World Land Trust Patron Chris Packham, has been a wildlife fanatic for as long as he can remember. His parents recall how he tried to ‘collect’ creatures that crept and crawled across their lawn before he could even walk.
With the years the obsession grew and at an early age Chris became a champion of ‘unloved’ animals. Bats were a particular love, as were snakes and lizards.
WLT Patron since 2013
WLT’s Chief Executive, John Burton, welcomed Chris’s appointment in 2013: “This is great news for World Land Trust.”
Since becoming a Patron, Chris has been closely involved with the development of Controversial Conservation, a periodic debate organised by World Land Trust at the Royal Society in London. He is a regular on WLT’s stand at the Rutland Birdfair every August, and supports us through his art and writing.
John Burton, World Land Trust CEO and Founder
“Chris is a very serious wildlife conservationist, and very much a professional zoologist. He takes involvement with conservation organisations extremely seriously and we look forward to his advice and working with him in the future.”
Chris is the champion of the humble species as opposed to the ‘cute and cuddly’. An outspoken critic of single species conservation, he argues that conservationists should be looking at the broader picture of ecosystems and habitats.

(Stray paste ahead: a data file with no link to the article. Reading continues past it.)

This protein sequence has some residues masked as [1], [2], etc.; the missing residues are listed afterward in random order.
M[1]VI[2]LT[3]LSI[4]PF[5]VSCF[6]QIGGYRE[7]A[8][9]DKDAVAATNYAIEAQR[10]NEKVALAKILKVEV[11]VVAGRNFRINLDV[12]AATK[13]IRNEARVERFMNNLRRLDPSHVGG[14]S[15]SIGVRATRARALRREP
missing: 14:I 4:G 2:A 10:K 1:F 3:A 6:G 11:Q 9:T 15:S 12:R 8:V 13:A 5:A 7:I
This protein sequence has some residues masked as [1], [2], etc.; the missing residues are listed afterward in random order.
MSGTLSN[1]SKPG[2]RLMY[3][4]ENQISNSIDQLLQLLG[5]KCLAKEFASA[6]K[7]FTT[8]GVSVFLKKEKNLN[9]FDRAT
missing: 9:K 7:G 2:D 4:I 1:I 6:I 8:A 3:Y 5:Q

In 2010 he was awarded the Dilys Breese British Trust for Ornithology Medal for his outstanding work in promoting science to new audiences.
Chris has supported World Land Trust since 1994, when he assigned the Public Lending Rights in his books to the Green Ink project. He continues to write and has most recently produced a stunning new memoir, Fingers in the Sparkle Jar, documenting his childhood and life with Asperger’s syndrome.
Having travelled the globe and had countless close-up encounters with wild animals throughout the world, Chris still believes that there is no better place for wildlife than in your own back garden.
His book Back Garden Nature Reserve was published 20 years ago. “It’s more rewarding to spend 10 minutes with a woodlouse in the palm of your hand than 10 minutes watching a tiger on television,” he says in the book. It’s the tickling feet of the woodlouse that make all the difference.
Chris first trained as a cameraman and is now a renowned wildlife photographer. Today he is best known as a TV presenter. His TV career launched in 1986 with the award-winning “Really Wild Show” on children’s television, which he hosted alongside another WLT supporter, Nicola Davies. WLT Patron Steve Backshall has also since presented the show.
More recently, he has become a household name through Springwatch and Autumnwatch. These two hugely popular programmes are firm fixtures in the BBC schedule.